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Dhannyjazz The Saxifier’s Artistic Philosophy and Musical Journey

Dhannyjazz The Saxifier’s Artistic Philosophy and Musical Journey

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Instrumentalists like Dhannyjazz are part of the beneficiaries of the global bloom of Afrobeats, as many musicians have realised the artistic values that instrumentalists infuse their sounds.

By Michael Chiedoziem Chukwudera 

When Daniel Oluwatobilola Omoyeni, popularly known as Dhannyjazz, decided to learn how to play the saxophone, he was a student of Biochemistry at Bowen University. This was in 2016, and Omoyeni — who during his secondary school days at Anglican Comprehensive High School, Iyana-Ipaja, Lagos, had learnt to play the piano —  had found other musically inclined people who could play various musical instruments. Being in this space, in a gathering of other creatives like him, pushed him to want more. “I was looking for an instrument that was more expressive. Something that could help put me out there and help control my narrative,” he said, “and I picked up the saxophone to do this.”

Omoyeni eventually taught himself to play the saxophone through regular practice. And soon enough he became quite efficient in it. He also joined a musical group that he usually rehearsed with.

Instrumentalists like Dhannyjazz are part of the beneficiaries of the global bloom of Afrobeats, as many musicians have realised the artistic values that instrumentalists infuse their sounds.

But it was Omoyeni’s Alma Mater that offered the first platform for the artist to showcase his talent. The school had an annual talent hunt competition for aspiring creatives called, “Bowen Got Talent”. In 2018, two years into learning the saxophone, Omoyeni entered the competition. The 2016 edition had been won by a dancer and the 2017 edition by a spoken word artist. This meant that the competition had a flare for discovering creative talents in their different varieties. “I saw a reason to enter with my saxophone”, Dhannyjazz said. He told his teammates with whom he practised his plans, and they welcomed it. “They did not discourage me,” he said “but they listened to me, and they provided constructive criticism. They were the ones who told me not to overdo it because, at the time, I was trying to show all that I could do at the same time.”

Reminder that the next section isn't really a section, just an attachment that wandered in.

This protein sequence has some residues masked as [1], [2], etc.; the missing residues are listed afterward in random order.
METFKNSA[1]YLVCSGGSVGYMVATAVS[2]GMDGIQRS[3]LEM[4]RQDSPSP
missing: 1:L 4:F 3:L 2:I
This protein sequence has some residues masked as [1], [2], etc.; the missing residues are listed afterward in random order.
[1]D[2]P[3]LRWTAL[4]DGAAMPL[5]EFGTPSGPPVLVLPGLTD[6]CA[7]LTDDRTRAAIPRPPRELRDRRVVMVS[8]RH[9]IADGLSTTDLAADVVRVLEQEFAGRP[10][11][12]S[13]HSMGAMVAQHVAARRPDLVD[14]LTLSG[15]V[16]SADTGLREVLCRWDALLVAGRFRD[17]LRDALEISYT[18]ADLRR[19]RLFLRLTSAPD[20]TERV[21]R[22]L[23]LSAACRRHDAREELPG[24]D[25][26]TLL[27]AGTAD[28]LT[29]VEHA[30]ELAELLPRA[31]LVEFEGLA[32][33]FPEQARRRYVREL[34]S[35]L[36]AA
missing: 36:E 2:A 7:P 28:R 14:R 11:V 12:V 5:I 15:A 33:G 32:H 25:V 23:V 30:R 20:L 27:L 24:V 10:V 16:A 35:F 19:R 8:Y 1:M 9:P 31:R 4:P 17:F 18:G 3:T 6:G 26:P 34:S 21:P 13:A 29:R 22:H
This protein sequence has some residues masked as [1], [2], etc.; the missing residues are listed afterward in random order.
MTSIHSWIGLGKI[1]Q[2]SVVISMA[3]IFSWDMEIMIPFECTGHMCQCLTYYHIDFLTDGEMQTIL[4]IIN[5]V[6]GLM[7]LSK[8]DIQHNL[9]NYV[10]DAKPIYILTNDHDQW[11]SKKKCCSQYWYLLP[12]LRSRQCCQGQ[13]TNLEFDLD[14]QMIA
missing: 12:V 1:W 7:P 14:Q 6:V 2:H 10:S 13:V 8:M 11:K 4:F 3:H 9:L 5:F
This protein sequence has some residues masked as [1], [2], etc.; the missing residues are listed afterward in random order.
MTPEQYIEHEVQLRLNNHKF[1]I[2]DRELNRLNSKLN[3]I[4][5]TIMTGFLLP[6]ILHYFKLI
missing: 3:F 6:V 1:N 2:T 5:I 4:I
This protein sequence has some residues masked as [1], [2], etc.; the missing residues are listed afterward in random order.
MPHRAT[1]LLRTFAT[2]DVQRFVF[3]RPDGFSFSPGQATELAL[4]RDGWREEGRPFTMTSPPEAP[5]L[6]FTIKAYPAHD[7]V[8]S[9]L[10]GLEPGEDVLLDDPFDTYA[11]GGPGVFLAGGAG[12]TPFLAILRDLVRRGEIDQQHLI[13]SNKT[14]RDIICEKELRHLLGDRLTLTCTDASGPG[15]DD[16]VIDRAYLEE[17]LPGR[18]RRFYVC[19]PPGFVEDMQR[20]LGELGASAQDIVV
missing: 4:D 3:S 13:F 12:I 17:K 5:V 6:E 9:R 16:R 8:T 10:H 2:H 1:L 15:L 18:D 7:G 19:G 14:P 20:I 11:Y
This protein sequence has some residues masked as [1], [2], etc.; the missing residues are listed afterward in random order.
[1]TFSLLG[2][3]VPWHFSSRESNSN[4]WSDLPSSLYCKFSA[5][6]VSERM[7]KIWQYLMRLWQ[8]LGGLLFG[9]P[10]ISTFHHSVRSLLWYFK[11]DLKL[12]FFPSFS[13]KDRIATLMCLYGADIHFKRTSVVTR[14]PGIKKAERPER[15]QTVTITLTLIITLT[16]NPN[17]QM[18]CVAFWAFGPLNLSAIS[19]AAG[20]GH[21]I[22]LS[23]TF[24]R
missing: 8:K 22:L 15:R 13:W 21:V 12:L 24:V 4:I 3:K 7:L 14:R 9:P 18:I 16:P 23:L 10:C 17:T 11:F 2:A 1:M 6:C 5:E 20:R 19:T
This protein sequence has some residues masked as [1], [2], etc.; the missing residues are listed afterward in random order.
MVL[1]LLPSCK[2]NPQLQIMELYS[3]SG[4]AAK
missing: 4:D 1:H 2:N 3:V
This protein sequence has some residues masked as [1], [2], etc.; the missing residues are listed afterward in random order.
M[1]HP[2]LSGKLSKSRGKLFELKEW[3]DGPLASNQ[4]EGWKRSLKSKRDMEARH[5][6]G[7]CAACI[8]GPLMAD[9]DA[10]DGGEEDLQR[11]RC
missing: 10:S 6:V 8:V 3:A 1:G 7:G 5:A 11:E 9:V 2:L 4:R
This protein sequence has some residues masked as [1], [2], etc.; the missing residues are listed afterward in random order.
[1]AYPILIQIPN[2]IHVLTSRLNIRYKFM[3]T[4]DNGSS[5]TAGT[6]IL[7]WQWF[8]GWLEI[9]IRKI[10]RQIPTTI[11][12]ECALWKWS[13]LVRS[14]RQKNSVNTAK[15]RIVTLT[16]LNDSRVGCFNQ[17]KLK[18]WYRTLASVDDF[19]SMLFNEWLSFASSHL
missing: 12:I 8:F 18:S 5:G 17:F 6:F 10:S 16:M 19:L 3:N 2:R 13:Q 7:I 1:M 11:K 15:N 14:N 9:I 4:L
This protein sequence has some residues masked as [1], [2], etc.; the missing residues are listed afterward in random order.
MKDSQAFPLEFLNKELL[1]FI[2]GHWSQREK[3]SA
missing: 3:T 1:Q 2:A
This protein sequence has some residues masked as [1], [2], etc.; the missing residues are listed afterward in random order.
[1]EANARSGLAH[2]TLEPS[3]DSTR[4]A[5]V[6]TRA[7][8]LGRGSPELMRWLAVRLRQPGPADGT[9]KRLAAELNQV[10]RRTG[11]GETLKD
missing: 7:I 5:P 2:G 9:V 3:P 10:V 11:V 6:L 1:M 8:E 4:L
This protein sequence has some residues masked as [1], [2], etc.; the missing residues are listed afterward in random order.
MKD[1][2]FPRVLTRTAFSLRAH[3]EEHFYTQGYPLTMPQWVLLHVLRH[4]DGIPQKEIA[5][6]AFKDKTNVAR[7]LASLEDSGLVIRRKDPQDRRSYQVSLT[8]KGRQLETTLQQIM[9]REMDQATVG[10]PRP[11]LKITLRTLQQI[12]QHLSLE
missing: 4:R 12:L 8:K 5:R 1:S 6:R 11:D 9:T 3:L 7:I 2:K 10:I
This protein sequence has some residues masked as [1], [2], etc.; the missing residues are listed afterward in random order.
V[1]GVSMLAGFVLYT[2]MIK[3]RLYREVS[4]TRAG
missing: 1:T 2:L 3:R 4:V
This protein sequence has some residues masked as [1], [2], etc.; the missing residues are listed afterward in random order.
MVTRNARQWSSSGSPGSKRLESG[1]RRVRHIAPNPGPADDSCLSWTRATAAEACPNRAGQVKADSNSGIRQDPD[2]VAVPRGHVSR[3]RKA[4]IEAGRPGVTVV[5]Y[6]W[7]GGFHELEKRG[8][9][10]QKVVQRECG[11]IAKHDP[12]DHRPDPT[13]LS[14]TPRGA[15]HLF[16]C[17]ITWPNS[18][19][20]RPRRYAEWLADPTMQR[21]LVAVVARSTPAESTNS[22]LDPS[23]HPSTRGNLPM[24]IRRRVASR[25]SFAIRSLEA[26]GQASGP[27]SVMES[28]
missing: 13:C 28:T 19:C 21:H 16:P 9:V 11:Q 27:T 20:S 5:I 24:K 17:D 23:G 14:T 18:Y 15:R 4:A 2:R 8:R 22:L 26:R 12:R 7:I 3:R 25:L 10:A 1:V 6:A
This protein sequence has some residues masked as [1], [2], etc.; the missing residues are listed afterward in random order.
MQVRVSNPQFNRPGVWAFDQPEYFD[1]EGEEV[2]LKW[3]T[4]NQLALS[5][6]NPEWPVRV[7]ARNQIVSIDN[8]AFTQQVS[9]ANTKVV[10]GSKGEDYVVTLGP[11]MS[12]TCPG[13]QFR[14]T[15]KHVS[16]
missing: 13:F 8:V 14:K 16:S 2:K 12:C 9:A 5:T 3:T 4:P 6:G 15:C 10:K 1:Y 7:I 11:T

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Dhannyjazz took their advice to heart and entered the competition, winning the 2018 edition, despite almost missing out on the Grand finale because he went down with illness days before. But his friends encouraged him, and he made it to the venue. “[Winning the competition] was where it all began for me,” he told me. “I became more confident, began to build my artist profile and to structure my career in a way that could help me express myself the way I wanted to, which was part of the original vision. I recorded my first song, titled Ireti.”

Another event at this time which aided Dhannyjazz was attending another competition, Atmosphere Talent in Abuja. He recalls meeting people like the Gospel singer, Victor Thompson and the Nollywood actress, Empress Njamah there. “But while Bowen’s Got Talent was based on your talent, Atmosphere Talent was more like a competition based on votes where you had to hustle votes,” he said. 

Still, he continued to build his portfolio, working with top Afrobeats musicians in Nigeria. In 2023, he worked with Patoranking, Ruger during his Apple Music session, and Ayra Starr during her world tour, “21: The World Tour”. He admits that working with each of these artistes is an experience of its own and every performance is its own experience. He eventually moved to the UK in 2021 to pursue a master’s degree in Bioinformatics at Teesside University, where he continued to pursue his music.

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Dhannyjazz has since started his own band titled FlexyRhythms, as a move to help steer his career in the right direction. A direction which would give him the freedom to express himself the way he always wanted, which was the reason he picked up the saxophone in the first place, especially infusing indigenous music and cultural sounds like Afrobeats and Highlife.  His drive as a saxophonist and instrumentalist is deeply inspired by the work of artistes like Lagbaja and Fela,  and the portals of possibilities of what could be achieved through the fusion of sounds that their artistic achievements opened. “When you listen to people like Fela Kuti and Lagbaja”, he said, “you see how they expressed themselves creatively through their music… Lagbaja and Fela used music to communicate real-life matters and things that happen. So I began my own band, to follow in their footsteps to play our own thing and communicate.”